Several EU countries are pushing for sanctions against Georgia, including the suspension of visa-free travel to the bloc, in response to the government’s defiant stance on its Russian-inspired “foreign agents” law, Report informs referring to the Financial Times.

Georgia, an EU candidate country, has defied warnings from Brussels and months-long street protests, pressing ahead with the controversial law, which is similar to one already in place in Russia that obliges media and rights groups that receive foreign funding to register with the government.

Estonia, the Netherlands, the Czech Republic, and Sweden are leading an initiative to discuss restrictive measures at a meeting of EU foreign affairs ministers next week, according to people briefed on the discussions. Options include revoking visa-free travel to the EU for Georgian nationals, targeted sanctions and the freezing of EU funds, two of the people said.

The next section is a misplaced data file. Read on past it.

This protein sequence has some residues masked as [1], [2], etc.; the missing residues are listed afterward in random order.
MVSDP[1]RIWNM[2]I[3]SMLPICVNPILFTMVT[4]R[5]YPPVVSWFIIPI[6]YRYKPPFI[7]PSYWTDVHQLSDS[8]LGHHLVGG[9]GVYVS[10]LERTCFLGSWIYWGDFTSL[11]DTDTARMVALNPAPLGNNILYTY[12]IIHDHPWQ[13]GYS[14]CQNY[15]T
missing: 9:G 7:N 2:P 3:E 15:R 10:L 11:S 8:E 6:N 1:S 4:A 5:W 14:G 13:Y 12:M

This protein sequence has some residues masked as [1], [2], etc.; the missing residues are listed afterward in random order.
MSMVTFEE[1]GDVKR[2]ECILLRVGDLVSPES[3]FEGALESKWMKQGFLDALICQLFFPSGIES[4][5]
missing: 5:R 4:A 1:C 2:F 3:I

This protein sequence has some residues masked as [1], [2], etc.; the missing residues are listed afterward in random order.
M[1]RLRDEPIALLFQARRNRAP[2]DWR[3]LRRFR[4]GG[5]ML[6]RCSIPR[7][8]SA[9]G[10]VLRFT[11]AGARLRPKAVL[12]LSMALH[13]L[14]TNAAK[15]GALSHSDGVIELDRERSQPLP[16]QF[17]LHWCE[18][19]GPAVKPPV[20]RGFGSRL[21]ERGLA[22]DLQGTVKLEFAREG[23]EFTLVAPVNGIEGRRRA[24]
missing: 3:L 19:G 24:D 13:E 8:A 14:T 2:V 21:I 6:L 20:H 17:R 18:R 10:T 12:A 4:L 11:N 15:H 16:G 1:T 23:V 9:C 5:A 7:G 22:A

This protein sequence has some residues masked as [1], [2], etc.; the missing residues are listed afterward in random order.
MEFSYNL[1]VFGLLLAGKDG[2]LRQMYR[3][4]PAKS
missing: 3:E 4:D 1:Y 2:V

European capitals are considering “different measures of pressure on the Georgian government”, according to officials familiar with the matter.

EU officials have warned that, if enacted, the “foreign agents” law would constitute a major setback for Georgia’s accession process, adding to domestic concerns that the country is sliding deeper into Russia’s orbit.

The ruling Georgian Dream party has vowed to finalize the adoption of the law in the coming weeks and on Tuesday decried the international pressure after reports that members of the US Congress were also calling on the Biden administration to ready sanctions. “Some American politicians and officials . . . employ the language of blackmail in communication with Georgia,” said Georgian Dream.

The party has argued that the law was necessary because non-governmental organizations had allegedly attempted twice since 2020 to “start a revolution, and we cannot idle away in anticipation of a third attempt”.